Black towns like Greenwood, Rosewood, Ocala, and many others that became very successful upscale Black communities were burnt to the ground by whites or the residents driven away.  Much of Black wealth in land ownership and real estate was taken or residents paid to leave in ways that drastically undervalued their property.

Examples of this are like the Black community in Central Park called Seneca Village, or Manhattan Beach in CA which was taken by imminent domain according to widely reported accounts in media.  More extensively these patterns and practices are revealed in the media efforts related to Bloomberg's Greenwood Initiative.

Shockingly according to Bloomberg media properties about 98% of Black land wealth was lost by imminent domain takeover of their land or because of lack of wills and estate legal protection. And this isn't my sentiments this research was just spoken about by Bloomberg news with its Bloomberg's Greenwood inspired videos.

Furthermore, most Black business owners convey (80% of them surveyed) don't have access to capital - even with good credit.  These are reasons probably why Dr. Claude Anderson, says "Black Businesses get boycotted" by other businesses.

It has been widely reported that less than 1% of black businesses get angel investors, venture capitalists, or IPOs to scale their business. Black women get less than 1/2 of 1% of this type of capital.  What makes this even more ironic is Black women are becoming entrepreneurs at a higher rate than any other demographic in the US (and also are obtaining more education than most other demographics in the US).

This isn't just speaking off the cuff. This is research not anecdotical information.

You can find it on Google from reputable research groups.  Plus I added a number of resource material links throughout this article from reputable groups.

Some Black business advocacy groups claim Black dollars only circulate a few hours in our community, while other racial and ethnic groups circulate dollars in their communities for days, weeks, and even months.  While some might claim this isn't proven...

Think about it.   Who are Blacks spending most of their income with on a daily basis? Who are we paying crushing college debt (almost as much as mortgage debt now), mortgage debt, most of our food, utilities, buying 401Ks, stocks, clothing, medical insurance with in most cases?  And how many Black companies are we really spending our monthly income or money with on an ongoing basis?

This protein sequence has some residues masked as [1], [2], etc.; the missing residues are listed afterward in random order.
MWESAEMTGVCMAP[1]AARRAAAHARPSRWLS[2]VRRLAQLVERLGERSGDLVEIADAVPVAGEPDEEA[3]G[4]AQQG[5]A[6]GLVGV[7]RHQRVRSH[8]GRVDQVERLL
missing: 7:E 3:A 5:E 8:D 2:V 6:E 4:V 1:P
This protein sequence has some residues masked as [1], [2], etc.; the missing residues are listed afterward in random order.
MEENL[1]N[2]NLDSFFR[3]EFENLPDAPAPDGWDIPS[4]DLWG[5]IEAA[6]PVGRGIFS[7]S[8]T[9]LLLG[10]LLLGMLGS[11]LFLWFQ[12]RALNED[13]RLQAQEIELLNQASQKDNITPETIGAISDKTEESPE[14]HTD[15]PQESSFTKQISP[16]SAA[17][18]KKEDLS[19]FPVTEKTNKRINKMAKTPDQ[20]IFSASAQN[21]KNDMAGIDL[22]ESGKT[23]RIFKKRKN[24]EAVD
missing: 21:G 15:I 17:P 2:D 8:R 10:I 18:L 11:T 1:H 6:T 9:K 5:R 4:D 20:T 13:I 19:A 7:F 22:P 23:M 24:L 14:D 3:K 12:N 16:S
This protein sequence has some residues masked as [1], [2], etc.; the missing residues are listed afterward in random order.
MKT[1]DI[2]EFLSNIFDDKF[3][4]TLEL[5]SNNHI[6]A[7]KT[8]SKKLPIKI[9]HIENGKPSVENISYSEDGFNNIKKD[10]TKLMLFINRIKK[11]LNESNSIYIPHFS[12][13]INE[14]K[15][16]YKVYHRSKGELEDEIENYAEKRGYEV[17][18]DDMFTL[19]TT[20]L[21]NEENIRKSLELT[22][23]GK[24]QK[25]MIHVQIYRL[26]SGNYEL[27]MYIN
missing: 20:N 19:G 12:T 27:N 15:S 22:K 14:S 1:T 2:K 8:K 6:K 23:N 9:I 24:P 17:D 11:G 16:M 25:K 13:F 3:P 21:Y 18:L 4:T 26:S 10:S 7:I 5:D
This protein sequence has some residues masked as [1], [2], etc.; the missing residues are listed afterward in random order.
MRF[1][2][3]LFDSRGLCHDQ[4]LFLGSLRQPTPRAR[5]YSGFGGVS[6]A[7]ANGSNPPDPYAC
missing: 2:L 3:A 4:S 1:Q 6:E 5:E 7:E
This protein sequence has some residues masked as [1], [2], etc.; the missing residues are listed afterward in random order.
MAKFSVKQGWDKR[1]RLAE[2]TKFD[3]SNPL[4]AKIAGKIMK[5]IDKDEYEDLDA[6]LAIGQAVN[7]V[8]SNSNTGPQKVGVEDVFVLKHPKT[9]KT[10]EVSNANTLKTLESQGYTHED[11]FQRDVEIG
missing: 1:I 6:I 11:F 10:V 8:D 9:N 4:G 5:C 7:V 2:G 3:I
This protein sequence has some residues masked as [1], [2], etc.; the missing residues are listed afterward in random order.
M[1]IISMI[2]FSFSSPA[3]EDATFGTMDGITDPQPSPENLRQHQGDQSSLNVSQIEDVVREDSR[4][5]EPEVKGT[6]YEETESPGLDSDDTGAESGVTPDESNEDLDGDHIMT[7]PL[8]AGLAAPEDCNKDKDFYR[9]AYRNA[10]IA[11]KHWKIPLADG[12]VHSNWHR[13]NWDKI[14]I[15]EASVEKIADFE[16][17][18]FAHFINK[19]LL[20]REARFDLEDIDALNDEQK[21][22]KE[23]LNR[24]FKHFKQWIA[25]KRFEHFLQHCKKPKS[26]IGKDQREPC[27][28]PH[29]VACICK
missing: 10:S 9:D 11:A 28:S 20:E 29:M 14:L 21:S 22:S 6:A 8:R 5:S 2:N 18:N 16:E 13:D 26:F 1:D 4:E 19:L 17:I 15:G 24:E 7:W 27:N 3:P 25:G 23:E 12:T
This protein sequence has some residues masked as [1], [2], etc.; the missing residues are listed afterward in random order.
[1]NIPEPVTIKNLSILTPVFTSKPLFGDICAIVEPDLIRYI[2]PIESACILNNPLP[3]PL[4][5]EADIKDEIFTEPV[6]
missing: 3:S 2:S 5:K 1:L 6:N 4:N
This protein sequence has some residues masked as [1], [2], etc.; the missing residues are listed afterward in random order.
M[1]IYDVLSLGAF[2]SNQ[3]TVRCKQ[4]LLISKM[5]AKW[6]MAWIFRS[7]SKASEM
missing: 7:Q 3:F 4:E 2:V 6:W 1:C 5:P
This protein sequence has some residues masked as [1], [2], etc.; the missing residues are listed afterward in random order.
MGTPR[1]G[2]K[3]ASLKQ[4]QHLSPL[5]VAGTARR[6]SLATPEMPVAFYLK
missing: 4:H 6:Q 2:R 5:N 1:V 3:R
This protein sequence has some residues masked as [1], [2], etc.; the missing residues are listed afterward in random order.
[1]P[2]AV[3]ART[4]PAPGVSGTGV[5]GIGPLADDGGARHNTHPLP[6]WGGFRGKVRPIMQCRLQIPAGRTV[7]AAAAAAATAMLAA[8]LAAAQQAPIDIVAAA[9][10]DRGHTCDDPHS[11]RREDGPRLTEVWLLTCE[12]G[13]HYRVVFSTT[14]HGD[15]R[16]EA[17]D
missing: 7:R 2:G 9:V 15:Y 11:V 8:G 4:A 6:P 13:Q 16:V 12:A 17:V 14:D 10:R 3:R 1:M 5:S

Blacks through pension funds invest billions in local government and corporate organizations and rarely is this money even managed by Black companies (even with stellar track records of investing).  Blacks rarely get corporate or government contracts amassing into hundreds of billions of dollars in available sizable business deals.

These are issues often brought up on the digital media news source Roland Martin Unfiltered with his panel of experts and insightful thought leaders.

The Popular And Well Researched Digital Show
"Roland Martin Unfiltered," Covers Provocative
Issues On The Need To Support Black Business.
See A Short Video Example Below...

So my question to you is if we don't invest in our businesses who else is going to do it for us?  Even with the lack of capital and corporate contracts noted in this article, Black business is one of the largest employers of Black people in the US.

Imagine, If we had viable Black businesses in Black communities, rather than blighted economic areas or strips, how much would that add to Black property values in addition to creating jobs in our community?

The lack of Black businesses and economic success, as many research groups have claimed are systemic in banking, and also according to independent research in real estate, federal contracts, state contracts, investing and many other sectors needs immediate redress.  This redress needs to take many forms like:
  • Reparations
  • Investing In Black businesses
  • Pressuring Politicians to give Black businesses more government contracts
  • Expansion of supplier diversity in corporate America but...
But first we must support our own businesses.  How do we expect others to support our businesses if we don't support them and help them grow to scale?

While some Blacks feel the right reasons to consider supporting Black businesses are things talent, portfolio, knowledge, etc.   I feel the most salient issue is economic survival i.e. "by 2053" according to The Brookins Institute the median wealth of Blacks will be zero (0).

So again if other people are indifferent or antagonistic to Black business or economic development then we should proactively put our economic survival front and center...